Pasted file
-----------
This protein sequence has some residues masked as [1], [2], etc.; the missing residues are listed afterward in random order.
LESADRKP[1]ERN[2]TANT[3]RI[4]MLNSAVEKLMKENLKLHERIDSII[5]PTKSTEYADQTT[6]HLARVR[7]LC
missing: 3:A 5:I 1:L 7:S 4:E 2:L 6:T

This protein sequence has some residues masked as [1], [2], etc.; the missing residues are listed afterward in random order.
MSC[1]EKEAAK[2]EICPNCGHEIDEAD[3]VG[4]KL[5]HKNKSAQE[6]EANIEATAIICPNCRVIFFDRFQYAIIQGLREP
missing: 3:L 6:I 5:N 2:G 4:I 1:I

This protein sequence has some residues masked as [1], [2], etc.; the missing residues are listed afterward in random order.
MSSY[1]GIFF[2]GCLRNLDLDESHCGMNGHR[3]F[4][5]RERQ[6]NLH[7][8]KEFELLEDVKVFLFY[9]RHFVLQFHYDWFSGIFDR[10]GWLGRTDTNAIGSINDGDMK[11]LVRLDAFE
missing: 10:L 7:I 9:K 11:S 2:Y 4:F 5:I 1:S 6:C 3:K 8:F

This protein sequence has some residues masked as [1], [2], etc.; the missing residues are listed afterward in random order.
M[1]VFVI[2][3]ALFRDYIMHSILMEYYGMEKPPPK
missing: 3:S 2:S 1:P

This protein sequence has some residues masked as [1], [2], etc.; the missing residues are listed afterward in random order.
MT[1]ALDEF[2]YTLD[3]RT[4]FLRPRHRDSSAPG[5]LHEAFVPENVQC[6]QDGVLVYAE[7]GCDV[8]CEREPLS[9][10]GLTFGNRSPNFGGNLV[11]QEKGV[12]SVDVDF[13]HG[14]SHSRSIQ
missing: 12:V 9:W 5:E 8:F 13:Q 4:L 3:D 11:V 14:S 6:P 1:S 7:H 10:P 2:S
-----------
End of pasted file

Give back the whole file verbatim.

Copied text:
This protein sequence has some residues masked as [1], [2], etc.; the missing residues are listed afterward in random order.
LESADRKP[1]ERN[2]TANT[3]RI[4]MLNSAVEKLMKENLKLHERIDSII[5]PTKSTEYADQTT[6]HLARVR[7]LC
missing: 3:A 5:I 1:L 7:S 4:E 2:L 6:T

This protein sequence has some residues masked as [1], [2], etc.; the missing residues are listed afterward in random order.
MSC[1]EKEAAK[2]EICPNCGHEIDEAD[3]VG[4]KL[5]HKNKSAQE[6]EANIEATAIICPNCRVIFFDRFQYAIIQGLREP
missing: 3:L 6:I 5:N 2:G 4:I 1:I

This protein sequence has some residues masked as [1], [2], etc.; the missing residues are listed afterward in random order.
MSSY[1]GIFF[2]GCLRNLDLDESHCGMNGHR[3]F[4][5]RERQ[6]NLH[7][8]KEFELLEDVKVFLFY[9]RHFVLQFHYDWFSGIFDR[10]GWLGRTDTNAIGSINDGDMK[11]LVRLDAFE
missing: 10:L 7:I 9:K 11:S 2:Y 4:F 5:I 1:S 6:C 3:K 8:F

This protein sequence has some residues masked as [1], [2], etc.; the missing residues are listed afterward in random order.
M[1]VFVI[2][3]ALFRDYIMHSILMEYYGMEKPPPK
missing: 3:S 2:S 1:P

This protein sequence has some residues masked as [1], [2], etc.; the missing residues are listed afterward in random order.
MT[1]ALDEF[2]YTLD[3]RT[4]FLRPRHRDSSAPG[5]LHEAFVPENVQC[6]QDGVLVYAE[7]GCDV[8]CEREPLS[9][10]GLTFGNRSPNFGGNLV[11]QEKGV[12]SVDVDF[13]HG[14]SHSRSIQ
missing: 12:V 9:W 5:E 8:F 13:Q 4:L 3:D 11:V 14:S 6:P 1:S 7:H 10:P 2:S